In the previous five posts, I had only mentioned the horror in passing, partly because the true enormity of the horror was hard to describe. Instead I offer this extract as a microcosm.
The following is the account that Colonel Isoa Tikoca, the Fijian Chief Military Observer, gave of the situation in Gisenyi, a border town on lake Kivu opposite the Congolese town of Goma:
“…by noon on the 7th [the first day of the genocide] they were going from houseThe slaughter covered the whole country and lasted three months. The above describes one town over a single week.
to house… they killed some people on the pot but carried others away to a mass
grave near the airport where they cut their arms and legs and finally massacred
them, as observed the by UNMOs [UN Military Observers]. The [Rwandan] Army and Gendarmerie did nothing to stop these killer-groups… they closed the border with Goma, Zaire. The UNMOs were threatened and they regrouped at the Meridien hotel where foreigners were massing for protection. Stories of massacres all over the
region were reported by these eyewitnesses. A priest assembled in the church with about 200 children for protection, after prayers the killers opened the doors and massacred all of them… another chapel was burned with hundreds of people inside. Children between the ages of 10 to 12 years old killed children. Mothers with babies on their backs killed mothers with babies on their backs. They threw babies into the air and mashed them on the ground. At Rsumbura, 3 Belgian teachers, 2 males and 1 female, and 3 local priests were killed. On the night of the 8th, an expatriate convoy was allowed passage to Goma. On the 10th, Madame Carr, famous because of the movie Gorillas in the Mist left her house for the first time. She has been in Rwanda for more than 45 years. The 85-year-old woman said that what she saw was terrible…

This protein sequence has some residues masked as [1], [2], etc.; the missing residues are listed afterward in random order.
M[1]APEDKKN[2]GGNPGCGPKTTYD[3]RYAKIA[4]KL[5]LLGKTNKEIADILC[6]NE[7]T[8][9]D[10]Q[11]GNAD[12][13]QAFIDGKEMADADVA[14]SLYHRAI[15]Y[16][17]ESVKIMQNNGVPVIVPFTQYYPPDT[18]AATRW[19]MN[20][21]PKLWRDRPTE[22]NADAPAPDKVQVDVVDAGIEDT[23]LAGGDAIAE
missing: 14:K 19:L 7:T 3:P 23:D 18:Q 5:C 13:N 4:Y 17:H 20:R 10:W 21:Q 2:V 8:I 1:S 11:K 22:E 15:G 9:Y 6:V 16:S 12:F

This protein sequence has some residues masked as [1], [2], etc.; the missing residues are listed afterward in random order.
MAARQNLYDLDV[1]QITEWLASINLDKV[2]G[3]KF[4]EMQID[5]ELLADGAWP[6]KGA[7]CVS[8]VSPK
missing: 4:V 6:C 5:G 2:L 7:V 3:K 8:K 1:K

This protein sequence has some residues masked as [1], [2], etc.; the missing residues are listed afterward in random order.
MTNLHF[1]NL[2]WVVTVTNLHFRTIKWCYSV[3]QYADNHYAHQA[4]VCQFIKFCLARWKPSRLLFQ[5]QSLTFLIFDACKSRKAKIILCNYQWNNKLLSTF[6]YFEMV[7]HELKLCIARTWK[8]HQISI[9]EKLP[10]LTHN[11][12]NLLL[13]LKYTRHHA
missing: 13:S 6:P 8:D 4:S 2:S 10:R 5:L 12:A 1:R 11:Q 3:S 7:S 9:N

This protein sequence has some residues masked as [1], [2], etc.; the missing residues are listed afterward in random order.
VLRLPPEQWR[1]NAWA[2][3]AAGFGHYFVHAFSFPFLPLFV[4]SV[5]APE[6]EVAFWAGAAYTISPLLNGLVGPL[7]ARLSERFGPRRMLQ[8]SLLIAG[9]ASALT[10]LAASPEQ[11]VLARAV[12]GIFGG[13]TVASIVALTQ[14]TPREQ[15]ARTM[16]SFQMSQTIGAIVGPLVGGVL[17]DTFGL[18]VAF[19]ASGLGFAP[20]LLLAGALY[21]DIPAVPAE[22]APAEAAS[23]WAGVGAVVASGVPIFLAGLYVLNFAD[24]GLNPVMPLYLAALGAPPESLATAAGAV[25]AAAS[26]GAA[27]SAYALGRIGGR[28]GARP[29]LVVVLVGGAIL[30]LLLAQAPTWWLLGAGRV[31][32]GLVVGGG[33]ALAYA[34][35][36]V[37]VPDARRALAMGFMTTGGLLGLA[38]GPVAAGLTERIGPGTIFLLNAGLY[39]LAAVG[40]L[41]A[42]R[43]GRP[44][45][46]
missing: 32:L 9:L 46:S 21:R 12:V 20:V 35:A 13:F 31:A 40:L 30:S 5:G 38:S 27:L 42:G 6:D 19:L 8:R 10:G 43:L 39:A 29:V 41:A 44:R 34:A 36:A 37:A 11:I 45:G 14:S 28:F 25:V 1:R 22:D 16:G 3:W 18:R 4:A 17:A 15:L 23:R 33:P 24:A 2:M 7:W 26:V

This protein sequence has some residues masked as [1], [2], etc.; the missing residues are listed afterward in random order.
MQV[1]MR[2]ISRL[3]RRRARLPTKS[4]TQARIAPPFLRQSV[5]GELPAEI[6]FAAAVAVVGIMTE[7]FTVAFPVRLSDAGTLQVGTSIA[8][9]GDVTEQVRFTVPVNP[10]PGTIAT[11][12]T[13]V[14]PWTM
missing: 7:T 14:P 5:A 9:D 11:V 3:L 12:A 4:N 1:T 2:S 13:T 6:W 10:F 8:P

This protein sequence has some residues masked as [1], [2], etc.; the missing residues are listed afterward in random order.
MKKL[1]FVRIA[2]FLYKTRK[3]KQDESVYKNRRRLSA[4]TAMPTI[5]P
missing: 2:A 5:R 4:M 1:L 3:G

“Were able to conduct some patrols but the streets too littered with roadblocks and dead people. Ordered to evacuate on 13th, spent two nights between Rwandan and Zaire border posts. Finally made way to Mkumba and moved to Kigali. Communications very bad.” (Shake hands with the Devil: The failure of humanity in Rwanda, Lt. Gen. Romeo Dallaire, pp313-4)